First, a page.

Justin London receives Lifetime Achievement Award from the Society for Music Perception and Cognition

Justin London is the Andrew W. Mellon professor of music, cognitive science and the humanities at Carleton.

Erica Helgerud '20 17 August 2022 Posted In:
Leigh VanHandel and Justin London present London's Lifetime Achievement Award to the camera.
Leigh VanHandel presents Justin London with his award.Photo:

Justin London, Andrew W. Mellon professor of music, cognitive science and the humanities at Carleton, has received the Lifetime Achievement Award from the Society for Music Perception and Cognition (SMPC). It was presented to him by Leigh VanHandel, associate professor of music theory at the University of British Columbia, at the SMPC 2022 Conference in Portland, Ore. on Aug. 4. The award honors London’s hard work and excellence in the field and grants him honorary lifetime membership within the society.

Justin London in a suit and colorful bowtie in front of full bookshelves.
Justin London

“Justin London’s research combining music theory and music cognition opened the door for many music theorists to recognize how the disciplines overlap, and to help us find a home in music cognition,” wrote VanHandel in her nomination letter. “His interdisciplinary work on rhythm and meter built interest in an area that previously received very little attention and is now flourishing. His book ‘Hearing in Time’ is a seminal text in both disciplines, and he has been a patient and generous mentor, sharing his time and knowledge, as well as his bow ties, with many.”

In another nomination letter, Christopher White, assistant professor of music theory at University of Massachusetts Amherst, wrote, “For the record, Justin London is one of the most annoying readers to be assigned in a peer review. His responses are long and thorough, he provides a small library’s worth of new citations with which to engage, and he is not shy about shining a spotlight on any methodological or logical soft-spots he sees… The worst part about these annoying hurdles and obstacles is that they invariably make the project stronger, more compelling and just better science. But perhaps Justin’s most enduring achievement has been his support and mentoring of younger scholars. Personally, I have learned more from Justin than from any other senior scholar since graduating and beginning my career… He brings with him a combination of generosity, knowledge and high standards because he deeply believes in the field and in those of us who are following behind him. I see no one who deserves an SMPC achievement award more than Justin London.”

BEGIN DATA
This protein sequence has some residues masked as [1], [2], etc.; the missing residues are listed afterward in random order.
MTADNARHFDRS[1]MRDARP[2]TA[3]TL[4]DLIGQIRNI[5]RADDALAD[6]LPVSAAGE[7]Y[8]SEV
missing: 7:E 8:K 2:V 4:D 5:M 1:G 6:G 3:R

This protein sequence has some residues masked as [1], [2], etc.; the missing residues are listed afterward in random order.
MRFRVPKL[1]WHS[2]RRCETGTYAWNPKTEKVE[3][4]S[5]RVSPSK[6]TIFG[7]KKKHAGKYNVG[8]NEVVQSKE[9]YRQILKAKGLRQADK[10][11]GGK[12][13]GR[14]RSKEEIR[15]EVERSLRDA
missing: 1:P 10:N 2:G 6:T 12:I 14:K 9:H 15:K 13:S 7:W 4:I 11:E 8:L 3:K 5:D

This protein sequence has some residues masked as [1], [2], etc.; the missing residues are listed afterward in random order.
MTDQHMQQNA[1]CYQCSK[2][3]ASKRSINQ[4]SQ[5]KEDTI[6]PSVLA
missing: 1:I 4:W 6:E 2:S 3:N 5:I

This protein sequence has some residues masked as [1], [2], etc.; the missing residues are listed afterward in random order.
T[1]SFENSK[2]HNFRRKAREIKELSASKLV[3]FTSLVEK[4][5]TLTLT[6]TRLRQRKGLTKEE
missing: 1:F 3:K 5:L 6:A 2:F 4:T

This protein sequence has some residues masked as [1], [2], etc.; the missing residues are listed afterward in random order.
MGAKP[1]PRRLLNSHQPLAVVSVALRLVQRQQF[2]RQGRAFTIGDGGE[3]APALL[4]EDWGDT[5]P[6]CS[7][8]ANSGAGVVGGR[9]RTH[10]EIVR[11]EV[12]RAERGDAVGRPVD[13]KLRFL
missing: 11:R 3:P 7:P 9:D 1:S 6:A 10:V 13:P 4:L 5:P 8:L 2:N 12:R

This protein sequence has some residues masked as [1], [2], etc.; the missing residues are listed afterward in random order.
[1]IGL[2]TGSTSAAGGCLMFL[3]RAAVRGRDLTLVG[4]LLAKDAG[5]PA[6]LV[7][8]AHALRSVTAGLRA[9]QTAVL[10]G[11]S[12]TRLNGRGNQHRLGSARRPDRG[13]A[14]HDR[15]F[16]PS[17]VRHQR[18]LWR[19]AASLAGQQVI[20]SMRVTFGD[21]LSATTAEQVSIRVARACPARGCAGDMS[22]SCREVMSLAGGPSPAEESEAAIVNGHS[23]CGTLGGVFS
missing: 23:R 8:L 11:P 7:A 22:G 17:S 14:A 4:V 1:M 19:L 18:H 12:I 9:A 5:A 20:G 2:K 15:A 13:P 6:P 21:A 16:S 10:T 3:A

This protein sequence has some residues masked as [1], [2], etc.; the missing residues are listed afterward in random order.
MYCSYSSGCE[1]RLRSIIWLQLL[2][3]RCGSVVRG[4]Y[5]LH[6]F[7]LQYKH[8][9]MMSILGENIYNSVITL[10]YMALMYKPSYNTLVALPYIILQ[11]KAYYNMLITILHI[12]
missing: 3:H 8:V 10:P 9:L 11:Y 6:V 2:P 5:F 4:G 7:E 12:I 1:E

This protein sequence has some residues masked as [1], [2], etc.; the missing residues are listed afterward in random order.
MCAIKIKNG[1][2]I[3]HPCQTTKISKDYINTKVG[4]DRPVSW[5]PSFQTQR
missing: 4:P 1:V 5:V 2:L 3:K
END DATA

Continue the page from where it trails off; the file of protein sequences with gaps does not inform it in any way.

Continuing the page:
London was “deeply honored and humbled by this award,” and thanked SMPC in his acceptance speech for making possible the collaborations and scholarly exchange which led to the achievements the award seeks to highlight.

“When I first received the news of my award, I wrote back to the awards committee that I was ‘gobsmacked,’” said London. “The awardees are chosen by a process of peer nomination, so I am especially grateful that a number of my colleagues saw fit to nominate me for this award. Moreover, as a researcher and teacher, one is always trying to live up to the high standards set by one’s own mentors. A number of my mentors had also received this award, so I was especially pleased that my colleagues felt that I was worthy of their company—and that I had met their standards.”

SMPC is North America’s premiere professional organization for research in music psychology, music neuroscience and empirical studies of the human experience of music. In coordination with its sister societies in Europe (ESCOM) and Asia (APSCOM), SMPC hosts annual national and biennial international meetings and works to promote the field within the biological and social sciences. London served as SMPC’s president for 2017-18.

For more information on London’s research and teaching, visit his website.

Erica Helgerud ’20 is the news and social media manager for Carleton College.